plicated. If you persevere, every step Mr. Tierney said :-Sir; I never thought you take will be looked upon with suspithe right hön. gentleman would have cion. If you send over more troops, the brought forward a measure like this, with object may be misrepresented. One of out having examined, in the first instance, the strongest reasons against this measure whether or not it was likely to be accept is, that there is no necessity for its immeable; nor did I think, after what has diate adoption. I am, by no means, conpassed, that he would have persevered in tending, that it is radically a bad measure, it. He has, however, thought proper to or that we ought to abandon it for ever, persevere, and he must take the conse- but after the opinion which has been exquences. What advantages can be gained pressed in the Irish parliament, and by a union, which cannot be obtained throughout that country, against it, the without it? I am clearly of opinion, that minister ought, at least for the present, these resolutions would produce the same to abstain from pressing it. It is said, effect if they were sent over without par that the parliament of Ireland may change their opinion upon this subject. I am prove the propriety of not doing it, they by no means inclined to think so; but I have entered very fully into that discus. am sure there is much less probability that sion. They say, we think the measure the people of Ireland should be brought to you have proposed is wrong; and we also change an opinion which they have almost think you ought not to have an opportuunanimously expressed. Considering this nity of showing that it is right by going subject in another point of view, I cannot into the committee ; we are not pledged but recollect that I stand here represent to adopt the propositions. The arguments ing commercial people, and I think I against your leaving the chair are three: should betray their interests, if I pledged In the first place, that it is not a proper myself unnecessarily to resolutions by time for the measure, because, in the prewhich they may be ultimately affected. I sent situation of Ireland, the free assent cannot conceive upon what principle I, of that country cannot be obtained. The as a British member of parliament, should second was, that the Irish parliament could pledge myself to certain resolutions, when not give their assent; and the third, that the parliament of Ireland refuse to pledge after what has passed in that country, the themselves to any thing. I cannot con- discussion is unnecessary and improper ; ceive why we should pledge ourselves to unnecessary, because it can have no effect; give up a part of our constitution, while and improper, because it may tend to in. the parliament of Ireland have declared crease the animosities that now exist in they will not give up any part of their's. that country. With respect to the first If, however, we are to have these mem- objection, that the Irish parliament is in bers from Ireland, they ought at least to that situation that it cannot give a free be purified before they come here. I do assent, that objection has been answered not refer to any idea of parliamentary cor- by an hon. gentleman on this side of the ruption, but to a statement of Mr. Cook's, House ; because, if it be admitted that who says that they are chosen in Ireland they can give a free dissent, it follows merely for the purpose of keeping out the that they had the power of assenting if Catholics. On what principle is it that they chose. But the hon. gentleman says the number of spiritual peers is to be in- No; because their assent may be creased in the other House? It cannot forced.” This argument implies that we be said that the reverend bishops are in. are to employ force to obtain it. But if attentive to the interests of the church, it appears that you do not employ force, and that we must have some from Ireland, then the argument falls to the ground. in order to secure the Protestant ascend. If there was any reasonable ground for ancy. As Ireland has rejected all consi- supposing that the deliberations of the deration of the subject, why pledge our parliament of Ireland were influenced or selves to resolutions which we may find governed by force, then indeed the hon. hereafter extremely inconvenient ? I am gentleman might say that it could not afraid the truth of all this is, that the right give a free assent; but is there any thing hon. gentleman's pride has been hurt. I in the situation of Ireland which shows have heard that he has not yet forgiven that they were not perfectly free to decide the parliament of Ireland, for their con. this question in any manner they thought duct upon the propositions; but all I ask proper? He undertakes to assert, that of him is, that we should not be made par. Ireland is not free, when Ireland herself ties to his resentment. If he is deter- asserts that she is. As to the competence mined to play Guy Faux towards the par- of the parliament of Ireland to adopt this liament of Ireland, let him do it, if he measure, I can only say, that if that parpleases, but let us not furnish him with a liament cannot do it, there exists no cloak and dark lantern. Deprecating, as power that can. This question about the I do, the farther progress of this measure, competence of parliament, is one that adI implore the right hon. gentleman and mits of much discussion; and perhaps the House not to persevere in it at pre. when we had done, it would be found that sent.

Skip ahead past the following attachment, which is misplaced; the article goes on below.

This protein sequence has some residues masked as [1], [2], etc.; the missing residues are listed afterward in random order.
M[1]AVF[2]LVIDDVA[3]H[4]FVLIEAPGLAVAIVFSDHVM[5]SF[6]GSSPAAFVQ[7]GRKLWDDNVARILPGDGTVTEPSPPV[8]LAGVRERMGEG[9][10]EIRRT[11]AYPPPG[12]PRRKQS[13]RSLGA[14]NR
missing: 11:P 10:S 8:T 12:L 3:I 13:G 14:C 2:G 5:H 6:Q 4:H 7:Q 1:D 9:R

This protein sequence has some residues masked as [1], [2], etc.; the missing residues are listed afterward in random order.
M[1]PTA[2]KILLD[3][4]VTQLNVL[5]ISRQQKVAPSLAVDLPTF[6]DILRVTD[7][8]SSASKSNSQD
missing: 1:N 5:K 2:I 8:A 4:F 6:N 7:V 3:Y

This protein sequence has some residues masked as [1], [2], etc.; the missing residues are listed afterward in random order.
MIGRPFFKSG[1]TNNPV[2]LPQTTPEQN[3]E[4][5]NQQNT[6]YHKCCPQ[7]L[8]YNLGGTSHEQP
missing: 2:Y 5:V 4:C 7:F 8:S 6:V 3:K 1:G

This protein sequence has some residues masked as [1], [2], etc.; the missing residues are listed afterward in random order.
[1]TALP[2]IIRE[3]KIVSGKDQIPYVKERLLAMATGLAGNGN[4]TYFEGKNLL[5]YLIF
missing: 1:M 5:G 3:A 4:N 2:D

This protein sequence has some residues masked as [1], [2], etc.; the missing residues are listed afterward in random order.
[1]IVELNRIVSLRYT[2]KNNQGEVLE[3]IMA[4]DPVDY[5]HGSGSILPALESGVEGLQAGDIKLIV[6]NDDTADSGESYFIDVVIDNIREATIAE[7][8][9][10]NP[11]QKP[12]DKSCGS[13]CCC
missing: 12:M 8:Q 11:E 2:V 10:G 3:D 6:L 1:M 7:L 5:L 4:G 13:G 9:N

there was not much real difference of Mr. W. Grant said :- The object, Sir, opinion between us. It might be found, of those gentlemen who oppose your leav- perhaps, that I was thinking of moral, ing the chair is, to prevent the discussion while others were thinking of legal comof these propositions, because, they say, petence. Parliament is morally incomthe discussion of them at present may be petent to do any thing that is wrong; but productive of mischief; and, in order to parliament is legally competent to do any